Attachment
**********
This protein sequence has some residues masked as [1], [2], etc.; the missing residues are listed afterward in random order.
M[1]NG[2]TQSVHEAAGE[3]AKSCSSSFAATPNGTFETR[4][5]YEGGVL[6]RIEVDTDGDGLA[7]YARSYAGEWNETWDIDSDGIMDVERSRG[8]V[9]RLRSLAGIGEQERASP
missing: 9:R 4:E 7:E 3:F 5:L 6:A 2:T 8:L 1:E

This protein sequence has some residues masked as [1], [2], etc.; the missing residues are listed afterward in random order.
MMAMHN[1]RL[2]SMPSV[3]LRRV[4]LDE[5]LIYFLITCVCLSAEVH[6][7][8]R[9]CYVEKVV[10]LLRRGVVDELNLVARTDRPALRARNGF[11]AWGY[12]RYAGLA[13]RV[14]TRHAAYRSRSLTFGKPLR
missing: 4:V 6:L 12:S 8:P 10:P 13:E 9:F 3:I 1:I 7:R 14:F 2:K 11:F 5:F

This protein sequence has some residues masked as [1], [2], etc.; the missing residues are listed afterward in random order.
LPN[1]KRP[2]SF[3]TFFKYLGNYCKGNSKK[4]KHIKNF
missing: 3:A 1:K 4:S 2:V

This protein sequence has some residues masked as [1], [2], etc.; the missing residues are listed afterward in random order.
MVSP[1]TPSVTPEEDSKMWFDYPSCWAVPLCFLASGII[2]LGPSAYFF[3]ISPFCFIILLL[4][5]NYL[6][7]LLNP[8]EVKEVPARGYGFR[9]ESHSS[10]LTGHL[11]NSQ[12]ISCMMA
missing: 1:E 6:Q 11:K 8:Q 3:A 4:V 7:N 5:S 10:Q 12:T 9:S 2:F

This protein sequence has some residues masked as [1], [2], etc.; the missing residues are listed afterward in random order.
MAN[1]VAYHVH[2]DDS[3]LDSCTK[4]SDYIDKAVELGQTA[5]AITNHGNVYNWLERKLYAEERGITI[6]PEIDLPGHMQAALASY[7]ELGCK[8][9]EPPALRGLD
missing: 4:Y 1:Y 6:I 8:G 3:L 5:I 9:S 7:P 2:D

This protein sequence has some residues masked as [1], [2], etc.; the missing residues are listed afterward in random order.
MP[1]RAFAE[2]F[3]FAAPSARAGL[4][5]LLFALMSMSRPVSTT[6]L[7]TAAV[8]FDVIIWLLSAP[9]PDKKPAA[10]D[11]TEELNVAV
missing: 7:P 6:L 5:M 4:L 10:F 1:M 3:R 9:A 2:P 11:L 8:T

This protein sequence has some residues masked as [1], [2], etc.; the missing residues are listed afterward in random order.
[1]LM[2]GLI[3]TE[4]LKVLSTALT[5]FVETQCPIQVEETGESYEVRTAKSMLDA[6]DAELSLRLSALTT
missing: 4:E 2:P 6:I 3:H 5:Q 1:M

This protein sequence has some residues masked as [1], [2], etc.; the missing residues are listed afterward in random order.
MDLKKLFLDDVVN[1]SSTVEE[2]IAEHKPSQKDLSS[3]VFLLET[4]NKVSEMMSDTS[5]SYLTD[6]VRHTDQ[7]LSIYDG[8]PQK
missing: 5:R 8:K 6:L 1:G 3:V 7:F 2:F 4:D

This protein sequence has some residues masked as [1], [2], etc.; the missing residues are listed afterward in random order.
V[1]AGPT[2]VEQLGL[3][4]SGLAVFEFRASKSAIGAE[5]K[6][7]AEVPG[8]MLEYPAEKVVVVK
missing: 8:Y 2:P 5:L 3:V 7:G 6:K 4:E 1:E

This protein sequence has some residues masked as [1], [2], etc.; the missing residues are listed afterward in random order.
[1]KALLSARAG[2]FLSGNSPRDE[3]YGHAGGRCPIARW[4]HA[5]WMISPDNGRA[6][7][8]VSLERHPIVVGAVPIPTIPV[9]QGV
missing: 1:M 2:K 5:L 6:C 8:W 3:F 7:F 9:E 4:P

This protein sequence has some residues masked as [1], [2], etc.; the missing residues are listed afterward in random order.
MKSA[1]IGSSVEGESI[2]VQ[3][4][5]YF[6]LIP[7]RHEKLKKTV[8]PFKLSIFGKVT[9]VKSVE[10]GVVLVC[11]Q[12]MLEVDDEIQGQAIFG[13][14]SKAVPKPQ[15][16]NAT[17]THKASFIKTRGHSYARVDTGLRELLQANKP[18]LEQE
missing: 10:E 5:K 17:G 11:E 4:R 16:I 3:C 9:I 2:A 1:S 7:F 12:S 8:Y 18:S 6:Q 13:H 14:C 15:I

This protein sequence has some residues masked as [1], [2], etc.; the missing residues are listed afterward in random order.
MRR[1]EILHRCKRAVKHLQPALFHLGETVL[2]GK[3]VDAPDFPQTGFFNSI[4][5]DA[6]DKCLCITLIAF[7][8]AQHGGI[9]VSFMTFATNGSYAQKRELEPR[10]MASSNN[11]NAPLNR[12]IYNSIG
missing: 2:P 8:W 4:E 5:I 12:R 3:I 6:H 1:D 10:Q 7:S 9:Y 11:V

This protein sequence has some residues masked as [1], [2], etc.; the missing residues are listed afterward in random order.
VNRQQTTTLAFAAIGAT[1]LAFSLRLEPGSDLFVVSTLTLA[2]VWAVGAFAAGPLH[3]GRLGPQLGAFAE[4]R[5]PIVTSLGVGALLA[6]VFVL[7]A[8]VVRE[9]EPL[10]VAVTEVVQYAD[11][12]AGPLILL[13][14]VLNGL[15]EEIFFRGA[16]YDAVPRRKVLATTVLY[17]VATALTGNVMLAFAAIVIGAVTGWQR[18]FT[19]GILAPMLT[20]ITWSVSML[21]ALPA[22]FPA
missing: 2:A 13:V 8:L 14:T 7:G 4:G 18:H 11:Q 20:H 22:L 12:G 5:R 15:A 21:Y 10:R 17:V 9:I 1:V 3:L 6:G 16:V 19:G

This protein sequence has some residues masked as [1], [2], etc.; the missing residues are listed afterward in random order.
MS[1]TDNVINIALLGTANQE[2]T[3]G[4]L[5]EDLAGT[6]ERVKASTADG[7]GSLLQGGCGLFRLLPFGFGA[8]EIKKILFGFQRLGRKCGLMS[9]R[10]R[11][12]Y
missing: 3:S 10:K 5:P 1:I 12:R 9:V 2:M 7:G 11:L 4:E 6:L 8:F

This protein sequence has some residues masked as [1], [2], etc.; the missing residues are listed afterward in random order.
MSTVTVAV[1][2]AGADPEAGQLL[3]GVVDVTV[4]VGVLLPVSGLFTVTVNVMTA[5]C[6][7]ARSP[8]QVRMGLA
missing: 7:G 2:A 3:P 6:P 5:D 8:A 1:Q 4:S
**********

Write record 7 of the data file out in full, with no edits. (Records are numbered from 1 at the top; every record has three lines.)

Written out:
This protein sequence has some residues masked as [1], [2], etc.; the missing residues are listed afterward in random order.
[1]LM[2]GLI[3]TE[4]LKVLSTALT[5]FVETQCPIQVEETGESYEVRTAKSMLDA[6]DAELSLRLSALTT
missing: 4:E 2:P 6:I 3:H 5:Q 1:M